Figure 4. Universal scaling in the clustering threshold for self-organized small-world networks. Gray lines represent minimal, maximal and average observed values for clustering coefficient, the dotted line is the predicted clustering coefficient, CCpred, a linear function of the percolation function Cp(n) of a random graph of n vertices: CCpred = k3 + k4 × Cp(n) fitted with parameters k3 and k4 to the minimum observed clustering; the arrow indicates its anchor point ASWN(n) with the corresponding number of edges in parentheses.
This process is then repeated for a batch of quintuples of networks with 400 units and numbers of connections 3600, 3620,…, 5000 (see Figure 4, top-right box). We continue doing this for batches of networks with 500, 600, 700, 800, 900, and 1000 units, with connections increasing by 20, showing asymptotic clustering and path-length behavior depending on connectivity for networks of different sizes (Figure 4). Note that although for 300 units, connections ranged from e = 2400 to e = 3300, these numbers are different for larger networks.
For each of the eight batches, a phase transition was witnessed for both the CC and the CPL. To pin down the exact location of the steepest inclination in the phase transition of the CC (its center, or “anchor point”), the percolation function for classic random graphs was function-matched to the Minimum CC of every batch. The minimum cluster coefficient was chosen over the average and the maximum cluster coefficient because it has the steepest inclination, which facilitates the fitting best.
The entire process of fitting was done in Fityk under Linux using Levenberg–Macquardt an iterative curve-fitting algorithm which operates by minimizing the summed squares of the residuals, in this case the difference between minimal CC-values of n-edge simulation quintuples on the one hand, and the (Erdös and Rényi, 1959) percolation function's value for n edges on the other. Both graphs are depicted in overlay in Figure 4.
The Levenberg–Macquardt algorithm is sensitive to local minima which makes it inefficient when using completely random initial values. Initial parameters were hand-guessed separately for each of the eight subgraphs in Figure 4, after which the algorithm was ran until convergence beyond the program's six-digit resolution, a procedure that was repeated three times with small differences in the hand-guessed initial parameters. The final values did not differ within the program's six-digit resolution over the three repetitions, and convergence was very fast (typically well before 100 iterations).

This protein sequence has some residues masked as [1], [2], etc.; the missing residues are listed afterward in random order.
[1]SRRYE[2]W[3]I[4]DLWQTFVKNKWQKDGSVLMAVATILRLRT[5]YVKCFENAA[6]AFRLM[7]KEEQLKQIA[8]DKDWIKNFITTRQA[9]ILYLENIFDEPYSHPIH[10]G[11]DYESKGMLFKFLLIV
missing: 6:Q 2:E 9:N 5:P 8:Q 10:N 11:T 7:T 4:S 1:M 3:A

The fits show significant deviations from the data curve, due to intrinsic fluctuations in the data. Nevertheless the fits adequately track the data curve. We, therefore, considered reliable the estimates of the scaling power and other model parameters. Even more reliable estimates could, in principle, be obtained by scaling up the network size to 2000, 5000, and 10,000 vertices, resources permitting, as computation time and data grow nonlinearly with network size.
Conflict of Interest Statement
The authors declare that the research was conducted in the absence of any commercial or financial relationships that could be construed as a potential conflict of interest.
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Keywords: small-world, connectivity, percolation, schizophrenia, computer simulation, complex system
Citation: van den Berg D, Gong P, Breakspear M and van Leeuwen C (2012) Fragmentation: loss of global coherence or breakdown of modularity in functional brain architecture?. Front. Syst. Neurosci. 6:20. doi: 10.3389/fnsys.2012.00020
Received: 23 September 2011; Paper pending published: 13 December 2011;
Accepted: 14 March 2012; Published online: 30 March 2012.
Edited by:Gustavo Deco, Universitat Pompeu Fabra, Spain
Reviewed by:Gustavo Deco, Universitat Pompeu Fabra, Spain
Junji Ito, Research Center Juelich, Germany
Copyright: © 2012 van den Berg, Gong, Breakspear and van Leeuwen. This is an open-access article distributed under the terms of the Creative Commons Attribution Non Commercial License, which permits non-commercial use, distribution, and reproduction in other forums, provided the original authors and source are credited.
*Correspondence: Cees van Leeuwen, Laboratory for Perceptual Dynamics, Brain Science Institute RIKEN, 2-1 Hirosawa, Wako-shi, Saitama 351-0198, Japan. e-mail: email@example.com